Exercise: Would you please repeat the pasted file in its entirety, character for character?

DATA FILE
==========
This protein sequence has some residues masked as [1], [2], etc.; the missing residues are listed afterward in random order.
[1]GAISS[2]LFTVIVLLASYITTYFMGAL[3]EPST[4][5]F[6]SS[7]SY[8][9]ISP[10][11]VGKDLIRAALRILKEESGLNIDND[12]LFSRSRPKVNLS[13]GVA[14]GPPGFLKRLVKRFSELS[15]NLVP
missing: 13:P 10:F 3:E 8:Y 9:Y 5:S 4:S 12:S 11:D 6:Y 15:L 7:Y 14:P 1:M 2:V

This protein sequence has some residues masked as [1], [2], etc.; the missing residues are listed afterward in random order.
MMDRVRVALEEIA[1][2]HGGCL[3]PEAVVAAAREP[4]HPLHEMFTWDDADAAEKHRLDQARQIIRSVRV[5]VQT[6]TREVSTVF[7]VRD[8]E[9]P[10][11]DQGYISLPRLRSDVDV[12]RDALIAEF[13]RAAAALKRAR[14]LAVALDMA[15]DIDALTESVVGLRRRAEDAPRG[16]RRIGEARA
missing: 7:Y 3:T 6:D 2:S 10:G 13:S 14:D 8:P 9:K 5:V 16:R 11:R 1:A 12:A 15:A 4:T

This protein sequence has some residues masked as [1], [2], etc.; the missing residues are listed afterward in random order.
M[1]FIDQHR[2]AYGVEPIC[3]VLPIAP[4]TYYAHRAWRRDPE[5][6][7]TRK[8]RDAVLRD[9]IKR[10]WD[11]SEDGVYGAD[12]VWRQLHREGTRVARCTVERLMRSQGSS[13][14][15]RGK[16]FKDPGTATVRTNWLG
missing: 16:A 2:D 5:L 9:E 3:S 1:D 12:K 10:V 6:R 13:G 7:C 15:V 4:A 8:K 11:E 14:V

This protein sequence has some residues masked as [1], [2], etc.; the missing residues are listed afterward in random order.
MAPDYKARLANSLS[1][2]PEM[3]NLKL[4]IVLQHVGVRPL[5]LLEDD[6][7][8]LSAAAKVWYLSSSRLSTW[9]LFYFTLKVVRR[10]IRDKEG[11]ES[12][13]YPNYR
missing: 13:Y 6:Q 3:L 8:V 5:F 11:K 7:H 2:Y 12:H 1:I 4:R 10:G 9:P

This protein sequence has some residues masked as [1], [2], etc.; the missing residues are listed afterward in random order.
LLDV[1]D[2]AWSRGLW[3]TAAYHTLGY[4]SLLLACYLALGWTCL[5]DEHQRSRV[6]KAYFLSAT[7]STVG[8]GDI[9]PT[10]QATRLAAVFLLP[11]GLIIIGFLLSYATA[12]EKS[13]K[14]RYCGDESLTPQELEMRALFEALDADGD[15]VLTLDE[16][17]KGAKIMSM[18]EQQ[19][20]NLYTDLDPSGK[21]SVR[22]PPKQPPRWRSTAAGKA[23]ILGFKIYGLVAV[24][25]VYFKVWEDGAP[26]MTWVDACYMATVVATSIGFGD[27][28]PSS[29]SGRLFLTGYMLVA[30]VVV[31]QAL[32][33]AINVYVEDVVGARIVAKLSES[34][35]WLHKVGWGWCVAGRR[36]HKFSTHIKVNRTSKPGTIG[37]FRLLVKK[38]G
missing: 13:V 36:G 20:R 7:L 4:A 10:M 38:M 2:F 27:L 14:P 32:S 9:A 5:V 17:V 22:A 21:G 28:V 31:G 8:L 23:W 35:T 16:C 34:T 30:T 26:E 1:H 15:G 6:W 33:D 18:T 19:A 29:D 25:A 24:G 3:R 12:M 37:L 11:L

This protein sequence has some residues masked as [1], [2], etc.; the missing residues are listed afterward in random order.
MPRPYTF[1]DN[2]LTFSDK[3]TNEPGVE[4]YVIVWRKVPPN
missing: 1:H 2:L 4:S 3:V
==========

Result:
This protein sequence has some residues masked as [1], [2], etc.; the missing residues are listed afterward in random order.
[1]GAISS[2]LFTVIVLLASYITTYFMGAL[3]EPST[4][5]F[6]SS[7]SY[8][9]ISP[10][11]VGKDLIRAALRILKEESGLNIDND[12]LFSRSRPKVNLS[13]GVA[14]GPPGFLKRLVKRFSELS[15]NLVP
missing: 13:P 10:F 3:E 8:Y 9:Y 5:S 4:S 12:S 11:D 6:Y 15:L 7:Y 14:P 1:M 2:V

This protein sequence has some residues masked as [1], [2], etc.; the missing residues are listed afterward in random order.
MMDRVRVALEEIA[1][2]HGGCL[3]PEAVVAAAREP[4]HPLHEMFTWDDADAAEKHRLDQARQIIRSVRV[5]VQT[6]TREVSTVF[7]VRD[8]E[9]P[10][11]DQGYISLPRLRSDVDV[12]RDALIAEF[13]RAAAALKRAR[14]LAVALDMA[15]DIDALTESVVGLRRRAEDAPRG[16]RRIGEARA
missing: 7:Y 3:T 6:D 2:S 10:G 13:S 14:D 8:P 9:K 5:V 16:R 11:R 1:A 12:A 15:A 4:T

This protein sequence has some residues masked as [1], [2], etc.; the missing residues are listed afterward in random order.
M[1]FIDQHR[2]AYGVEPIC[3]VLPIAP[4]TYYAHRAWRRDPE[5][6][7]TRK[8]RDAVLRD[9]IKR[10]WD[11]SEDGVYGAD[12]VWRQLHREGTRVARCTVERLMRSQGSS[13][14][15]RGK[16]FKDPGTATVRTNWLG
missing: 16:A 2:D 5:L 9:E 3:S 1:D 12:K 10:V 6:R 13:G 7:C 15:V 4:A 8:K 11:E 14:V

This protein sequence has some residues masked as [1], [2], etc.; the missing residues are listed afterward in random order.
MAPDYKARLANSLS[1][2]PEM[3]NLKL[4]IVLQHVGVRPL[5]LLEDD[6][7][8]LSAAAKVWYLSSSRLSTW[9]LFYFTLKVVRR[10]IRDKEG[11]ES[12][13]YPNYR
missing: 13:Y 6:Q 3:L 8:V 5:F 11:K 7:H 2:Y 12:H 1:I 4:R 10:G 9:P

This protein sequence has some residues masked as [1], [2], etc.; the missing residues are listed afterward in random order.
LLDV[1]D[2]AWSRGLW[3]TAAYHTLGY[4]SLLLACYLALGWTCL[5]DEHQRSRV[6]KAYFLSAT[7]STVG[8]GDI[9]PT[10]QATRLAAVFLLP[11]GLIIIGFLLSYATA[12]EKS[13]K[14]RYCGDESLTPQELEMRALFEALDADGD[15]VLTLDE[16][17]KGAKIMSM[18]EQQ[19][20]NLYTDLDPSGK[21]SVR[22]PPKQPPRWRSTAAGKA[23]ILGFKIYGLVAV[24][25]VYFKVWEDGAP[26]MTWVDACYMATVVATSIGFGD[27][28]PSS[29]SGRLFLTGYMLVA[30]VVV[31]QAL[32][33]AINVYVEDVVGARIVAKLSES[34][35]WLHKVGWGWCVAGRR[36]HKFSTHIKVNRTSKPGTIG[37]FRLLVKK[38]G
missing: 13:V 36:G 20:R 7:L 4:A 10:M 38:M 2:F 27:L 14:P 32:S 9:A 5:V 17:V 22:A 21:G 28:V 31:G 8:L 23:W 35:T 16:C 34:T 30:T 26:E 1:H 15:G 6:W 33:D 18:T 19:A 29:D 25:A 24:G 3:R 12:M 37:L 11:L

This protein sequence has some residues masked as [1], [2], etc.; the missing residues are listed afterward in random order.
MPRPYTF[1]DN[2]LTFSDK[3]TNEPGVE[4]YVIVWRKVPPN
missing: 1:H 2:L 4:S 3:V